Does your child seem to sleep poorly or wake up grumpy? There are many causes, one of them being how your child breathes. There is natural help for mouth breathing to get a well-rested child.
Every parent does it. Every night.
Before you get in bed, you check on your sleeping child.
You stand there for a minute watching them lay there so peacefully.
Unless your child is a mouth breather.
Then you see covers strewn about and a child tossing and turning. You hear snoring and snuffling.
Sleeping While Mouth Breathing Looks Anything but Peaceful
Not only does it look bad, it is bad. Mouth breathing has a big impact on health and behavior. Here are some of the effects of mouth breathing.
- Restless sleep/change positions constantly.
- Lack of clean oxygen to the body (that comes through the nose).
- Bad breath and body odor.
- Sensitive teeth/chewing problems/dental problems.
- Adrenal fatigue/lack of sleep.
- Sleeping problems/hard to settle down/inability to nap.
- Lack of focus/symptoms of ADD/ADHD.
- Mood swings/tantrums/meltdowns.
- Oral sensory processing disorder.
- Narrow mouth/palette.
This list of symptoms should not describe any child. But it does. My daughter included. She had displayed every single symptom on this list at only seven years old.
Why do Kids Mouth Breathe?
Mouth breathing happens during the day and night and can have a variety of causes. For my daughter the root issue is environmental allergies.
Her first symptoms started at a very young age with chewing problems and sensitive teeth. She needed pureed foods until age two. But things really started to get worse around age three when she stopped napping and could no longer settle down during the day.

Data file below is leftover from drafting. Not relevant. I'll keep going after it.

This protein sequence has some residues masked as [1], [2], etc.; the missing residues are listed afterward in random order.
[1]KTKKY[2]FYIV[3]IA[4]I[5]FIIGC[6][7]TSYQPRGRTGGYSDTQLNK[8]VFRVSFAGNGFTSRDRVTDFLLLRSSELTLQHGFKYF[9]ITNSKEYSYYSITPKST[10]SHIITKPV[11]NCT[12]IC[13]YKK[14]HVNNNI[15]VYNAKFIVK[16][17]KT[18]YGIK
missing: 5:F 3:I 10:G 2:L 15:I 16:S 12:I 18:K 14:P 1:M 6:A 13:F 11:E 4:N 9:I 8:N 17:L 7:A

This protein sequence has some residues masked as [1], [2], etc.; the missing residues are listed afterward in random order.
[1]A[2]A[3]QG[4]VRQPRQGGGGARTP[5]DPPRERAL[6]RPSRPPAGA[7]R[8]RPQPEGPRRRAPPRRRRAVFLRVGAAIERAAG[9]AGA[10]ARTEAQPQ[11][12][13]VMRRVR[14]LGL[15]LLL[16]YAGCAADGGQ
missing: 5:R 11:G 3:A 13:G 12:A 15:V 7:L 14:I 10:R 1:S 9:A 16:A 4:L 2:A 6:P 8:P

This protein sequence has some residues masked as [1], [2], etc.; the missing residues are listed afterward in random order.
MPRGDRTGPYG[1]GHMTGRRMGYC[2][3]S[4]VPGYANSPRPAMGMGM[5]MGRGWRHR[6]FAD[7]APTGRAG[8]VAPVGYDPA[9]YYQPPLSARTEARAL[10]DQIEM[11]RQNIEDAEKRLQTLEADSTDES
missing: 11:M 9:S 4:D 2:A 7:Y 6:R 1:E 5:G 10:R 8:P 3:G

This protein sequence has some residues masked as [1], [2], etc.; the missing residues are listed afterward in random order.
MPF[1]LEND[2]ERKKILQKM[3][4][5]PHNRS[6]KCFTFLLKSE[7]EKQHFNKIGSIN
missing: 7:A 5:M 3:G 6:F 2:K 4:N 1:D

We played around with diet and removed gluten and anything artificial. We saw some improvement, but not enough.
How Allergies Impact Mouth Breathing
At five years old we had her tested for allergies and discovered severe dust mite and mold allergies. The allergist put her on a steroid nasal spray. Although hesitant we tried it for a while with no improvement. So we turned to more natural remedies.
Natural Treatment Options for Mouth Breathing
My daughter is now 13 and breathing through her nose most of the time. It is quite amazing to see the difference in her health, mood, and behavior. She has been given a new start after years of mouth breathing.
Every child is different and responds differently to treatments. But if your child is a mouth breather it is important to figure out what works for him or her and find a way for him or her to get quality oxygen and sleep. Here are the treatments we have used.
- Speech therapy – We saw a speech therapist for three years. It is great for calming the body, integrating reflexes, and training the mouth. Being able to do exercises at home that open the nasal passage is also wonderful.
- Remove food allergies – Allergies to food can cause inflammation anywhere in the body, including the nose/airway. You can figure out allergies through formal testing, an elimination diet, muscle testing, or trial and error. Cut the offending foods out completely while you work on healing.
- Craniosacral therapy – Sometimes breathing problems are due to a restriction in the body. CST releases tension and alows the airways to open naturally (learn more about CST here).
- Hair Tissue Mineral Analysis – When a child is lacking in minerals, is out of balance, or struggles to detox heavy metals, he or she can have numerous symptoms, including inflammation, allergies, and breathing difficulties. HTMA helps get to the root of the problem and get the body back in balance (learn more about HTMA here).
- Clean the whole house and clear out the bedroom – Dust and mold allergies are some of the biggest offenders. Dust mites live in mattresses, pillow cases, couches and stuffed animals. Dust collects quickly on dressers, toy boxes and bookshelves. There are some simple solutions.
- Use dust mite covers on the mattress and pillow case.
- Change bedding weekly and wash it in hot water.
- Remove stuffed animals from the bed.
- Clean the floor regularly. Wood floors are ideal. If possible remove carpet.
- Remove as much clutter from the bedroom as possible.
- Dust regularly in the bedroom and the whole house.
- Keep windows free of mold.